Monthly Archives: September 2015

Five places to spend the night out

Emily Doyle

Staff Writer

University of West Florida students have done their share of exploring Pensacola, so if you’re looking for a place to go out, here are the five best places chosen by UWF students to spend a night out in Pensacola.

1. O’Riley’s Irish Pub

With two locations at 321 S. Palafox and 3728 Creighton Rd., O’Rileys Irish Pub has the perfect locations for UWF students looking for something close to campus and also downtown. They’re open from 11 a.m. to 3 a.m. Monday-Sunday and have live music on the weekends. Beer pong, darts, billiards and a relaxed, smoke-free atmosphere are reasons that UWF students love to spend time here.

UWF Junior Brianna Duncan said, “My favorite place to go is O’Riley’s, because it is a lot of fun and the music is always good, too.” On most nights at O’Riley’s, there is no cover charge for anyone 18 and older, and students over 21 can take advantage of drink specials. For example, on Thursdays at the Creighton location there are $1 pitchers till 11 p.m., $3 well drinks, and $3 flavored Smirnoff drinks for the ladies.

2. Wild Greg’s Saloon

Located at 22 S. Palafox above Beef O’ Brady’s, Wild Greg’s Saloon is a Western-themed bar. Some of the draws to Wild Greg’s is their huge dance floor for line dancing and a mechanical bull for anyone brave enough to take a ride. They are open from 7 p.m. to 3 a.m. Wednesday-Saturday and have nightly specials. Although on Fridays and Saturdays Wild Greg’s Saloon is strictly 21 and older, they do provide a college discount on Thursdays with a college ID.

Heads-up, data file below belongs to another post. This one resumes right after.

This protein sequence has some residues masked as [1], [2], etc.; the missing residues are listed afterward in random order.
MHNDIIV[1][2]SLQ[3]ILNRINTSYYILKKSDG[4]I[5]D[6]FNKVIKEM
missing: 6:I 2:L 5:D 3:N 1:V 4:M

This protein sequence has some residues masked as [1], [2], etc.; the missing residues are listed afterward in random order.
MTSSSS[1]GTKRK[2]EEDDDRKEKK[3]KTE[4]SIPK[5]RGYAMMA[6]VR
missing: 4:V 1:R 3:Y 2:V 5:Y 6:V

UWF Senior Collin Knight said, “Well, I personally like Wild Greg’s because they’ve always got people line dancing and they have the bull to ride. It’s something different from every other bar or club around here.” So if you are looking for a place to break out your boots and dance, Wild Greg’s is the place for you.

3. Seville Quarter

You would be hard-pressed to find anyone in Pensacola who hasn’t heard of Seville Quarter. Located at 130 E. Government St., the historic building is a restaurant by day and a bar and club by night. The layout has seven rooms, each with a different name providing a unique experience and something for everyone to enjoy. In some of the rooms they have karaoke, dancing, billiards, a piano bar and beer pong.

UWF senior Larry Bell said “Seville is one of my favorite places downtown. I take all of my friends there because I really enjoy the atmosphere. The rustic, cool building also adds to the experience, making it unique to Pensacola.”

Though most nights are 21 and older, on Thursdays they have college night for students 18 and older, where you can show your student ID and get in for a discounted price. To keep up with their rotating drink specials, visit their Facebook page here.